This weekend was the annual Glastonbury music festival and there were some unlikely performers. Jeremy Corbyn was a surprise star of the show on Saturday when he introduced the US rap duo ‘Run the Jewels’. He appeared on stage to a standing ovation (well they were already standing, fair enough) but to rapturous applause then and chants of ‘Oh Jeremy Corbyn’ to the tune of The White Stripes’ ‘Seven Nation Army’. I admit that I had to google it and now it’s lingering around in my mind like a bad melody that won’t go away. Said chant was de-rigeur at the festival’s ‘silent disco’ in which attendees danced to music whilst wearing headphones and all that could be heard were, again, chants lauding the Labour party leader. I don’t think Gordon Brown ever had such street cred. Neither did Tony Blair come to think of it. Or Ed Miliband. Mr Corbyn really has become the hero of the young and famous. It has, quite simply, become cool to like Corbyn.
The Left Field debate on Democracy featuring Shadow Chancellor, John McDonnell
After introducing the rap duo and pulling a few pints, Corbyn spoke at the on the Left Field stage which hosted a debate on democracy the following day. The debate featured Shadow Chancellor John McDonnell, Green Party co-leader Jonathan Bartley and economist and writer Fazia Shaheen. The Bristol Post said that Glastonbury was like a labour party conference. In said debate, McDonnell, who was invited to speak by the left leaning musician Billy Bragg, likened the Grenfell Tower fire to an act of ‘murder’ by the Conservative party.
Shadow Housing Minister John Healey questioned on Radio 4 on McDonnell’s use of the word ‘murder’
Yesterday on Today Programme on Radio 4, Shadow Housing Minister John Healey was interviewed and asked whether he thought the use of the word ‘murder’ was appropriate, to which he responded that McDonnell was just ‘giving voice to the anger and disbelief that many people have about how the loss of lives’. He said that it is not a word he would have chosen to use himself.
Renovations of Tower Blocks haven’t just been done under the Conservative Party
Healey was housing minister from 2009-2010. Grenfell may have been renovated under a Conservative government but renovations of tower blocks were also undertaken when the Labour party were in power. The interviewer was trying to establish that this accident could have happened whichever party was at the healm. What Healey focused on were two previous high rise tower block fires: one in Camberwell in 2009 in which there were six deaths (including 3 children, one of whom was only 20 days old and which I have written about in a previous article), and one in Southampton in 2010 in which two firefighters died. After both fires, coroner’s reports that came out subsequently made recommendations that sprinklers should be retro-fitted to avoid the same thing happening again. It was this that Healey blamed the Conservative government for. At that time, the decision was made that whilst ‘sprinklers were known to be effective, it was not considered “practical or economically viable” to enforce their retrofitting in high-rise blocks’. (Guardian, 18.6.17).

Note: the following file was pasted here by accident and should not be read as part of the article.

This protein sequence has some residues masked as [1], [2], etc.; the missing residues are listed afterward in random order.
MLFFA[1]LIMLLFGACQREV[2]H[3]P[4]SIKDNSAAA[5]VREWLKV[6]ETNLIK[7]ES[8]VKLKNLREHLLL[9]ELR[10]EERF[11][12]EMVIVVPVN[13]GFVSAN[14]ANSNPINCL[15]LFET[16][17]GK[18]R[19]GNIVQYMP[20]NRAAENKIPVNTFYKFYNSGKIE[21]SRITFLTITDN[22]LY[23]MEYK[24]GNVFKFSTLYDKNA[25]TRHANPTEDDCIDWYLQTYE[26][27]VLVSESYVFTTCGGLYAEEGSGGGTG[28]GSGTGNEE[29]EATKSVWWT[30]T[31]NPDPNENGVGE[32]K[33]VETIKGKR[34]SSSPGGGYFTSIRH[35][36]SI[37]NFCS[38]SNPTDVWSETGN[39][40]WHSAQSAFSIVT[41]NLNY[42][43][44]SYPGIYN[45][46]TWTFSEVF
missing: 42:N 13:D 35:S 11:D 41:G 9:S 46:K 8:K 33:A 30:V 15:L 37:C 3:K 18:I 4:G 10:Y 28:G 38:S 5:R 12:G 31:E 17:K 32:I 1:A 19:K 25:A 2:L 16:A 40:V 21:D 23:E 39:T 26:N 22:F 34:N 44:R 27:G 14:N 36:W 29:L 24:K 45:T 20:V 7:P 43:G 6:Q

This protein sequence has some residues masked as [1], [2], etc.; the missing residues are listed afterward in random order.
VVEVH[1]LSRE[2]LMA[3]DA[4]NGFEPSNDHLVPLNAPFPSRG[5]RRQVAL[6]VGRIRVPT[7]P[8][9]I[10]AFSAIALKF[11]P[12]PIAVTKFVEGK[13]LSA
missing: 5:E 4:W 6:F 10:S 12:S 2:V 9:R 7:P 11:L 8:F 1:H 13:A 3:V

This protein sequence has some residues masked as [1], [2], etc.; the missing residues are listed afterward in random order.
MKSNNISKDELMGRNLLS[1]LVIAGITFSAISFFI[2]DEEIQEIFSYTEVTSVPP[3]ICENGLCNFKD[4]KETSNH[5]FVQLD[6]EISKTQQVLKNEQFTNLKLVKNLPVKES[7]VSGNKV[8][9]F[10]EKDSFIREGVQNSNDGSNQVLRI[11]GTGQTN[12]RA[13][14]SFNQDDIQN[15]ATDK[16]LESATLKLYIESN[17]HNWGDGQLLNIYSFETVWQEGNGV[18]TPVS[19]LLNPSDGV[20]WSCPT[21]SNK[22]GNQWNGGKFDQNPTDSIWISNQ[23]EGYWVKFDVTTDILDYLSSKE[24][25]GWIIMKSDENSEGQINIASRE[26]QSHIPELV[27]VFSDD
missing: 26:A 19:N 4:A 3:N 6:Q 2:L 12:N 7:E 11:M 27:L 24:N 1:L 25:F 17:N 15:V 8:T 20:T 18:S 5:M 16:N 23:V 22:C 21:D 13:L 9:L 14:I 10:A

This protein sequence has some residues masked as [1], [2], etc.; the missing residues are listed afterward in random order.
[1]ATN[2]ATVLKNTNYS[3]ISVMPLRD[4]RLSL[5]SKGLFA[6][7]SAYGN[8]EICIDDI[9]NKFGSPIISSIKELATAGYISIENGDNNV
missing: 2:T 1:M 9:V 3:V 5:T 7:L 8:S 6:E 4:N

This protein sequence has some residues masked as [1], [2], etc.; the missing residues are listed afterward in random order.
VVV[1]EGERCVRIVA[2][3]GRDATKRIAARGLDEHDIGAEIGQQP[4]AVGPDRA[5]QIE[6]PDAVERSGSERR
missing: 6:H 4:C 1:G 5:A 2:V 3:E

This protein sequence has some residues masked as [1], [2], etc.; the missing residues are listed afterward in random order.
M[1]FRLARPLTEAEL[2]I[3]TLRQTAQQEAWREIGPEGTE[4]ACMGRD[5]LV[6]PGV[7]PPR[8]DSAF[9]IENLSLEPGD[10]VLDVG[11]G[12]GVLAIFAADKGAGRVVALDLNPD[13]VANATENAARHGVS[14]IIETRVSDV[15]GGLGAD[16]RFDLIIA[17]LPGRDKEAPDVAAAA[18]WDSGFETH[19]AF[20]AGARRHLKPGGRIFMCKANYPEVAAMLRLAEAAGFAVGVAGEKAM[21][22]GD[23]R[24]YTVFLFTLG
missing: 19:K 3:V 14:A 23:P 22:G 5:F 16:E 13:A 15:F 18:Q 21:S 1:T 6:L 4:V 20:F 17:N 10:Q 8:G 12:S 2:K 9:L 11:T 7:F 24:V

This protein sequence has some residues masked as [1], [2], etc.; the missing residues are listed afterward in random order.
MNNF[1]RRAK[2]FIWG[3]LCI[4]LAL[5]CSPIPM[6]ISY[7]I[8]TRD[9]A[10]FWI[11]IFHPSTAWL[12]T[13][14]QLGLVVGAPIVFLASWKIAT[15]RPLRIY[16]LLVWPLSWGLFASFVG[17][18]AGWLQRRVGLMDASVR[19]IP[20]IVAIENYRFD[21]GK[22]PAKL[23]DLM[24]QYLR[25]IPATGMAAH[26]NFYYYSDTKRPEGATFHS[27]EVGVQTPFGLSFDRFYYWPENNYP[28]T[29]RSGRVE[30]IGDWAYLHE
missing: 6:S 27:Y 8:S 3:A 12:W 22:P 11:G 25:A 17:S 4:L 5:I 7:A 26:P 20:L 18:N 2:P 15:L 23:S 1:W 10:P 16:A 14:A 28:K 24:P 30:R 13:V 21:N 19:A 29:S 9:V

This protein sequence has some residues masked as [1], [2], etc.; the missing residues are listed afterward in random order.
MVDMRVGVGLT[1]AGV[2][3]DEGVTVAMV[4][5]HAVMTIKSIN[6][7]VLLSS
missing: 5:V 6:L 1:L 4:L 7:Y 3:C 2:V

You can read our contributor Jasmine Willson’s commentary on John McDonnell here:
Radio 4, Today Program, 26.6.17, Interview with John Healey can be heard at 8.10am:
The Independent, 25.6.17, ‘Grenfell Tower fire victims were murdered by political decisions’:
The Guardian, 18.6.17, ‘Repeated calls for retro-fitting of sprinklers to high rises was ignored’:
The Guardian, 24.2.17, ‘Southwark Council pleads guilty after worst ever tower block fire’. This article illustrates just how much the Grenfell Tower incident could have been avoided had appropriate safety measures been implemented then:
The Bristol Post, 23.6.17, Glastonbury and the Labour Party Conference:
John McDonnell at Glastonbury:
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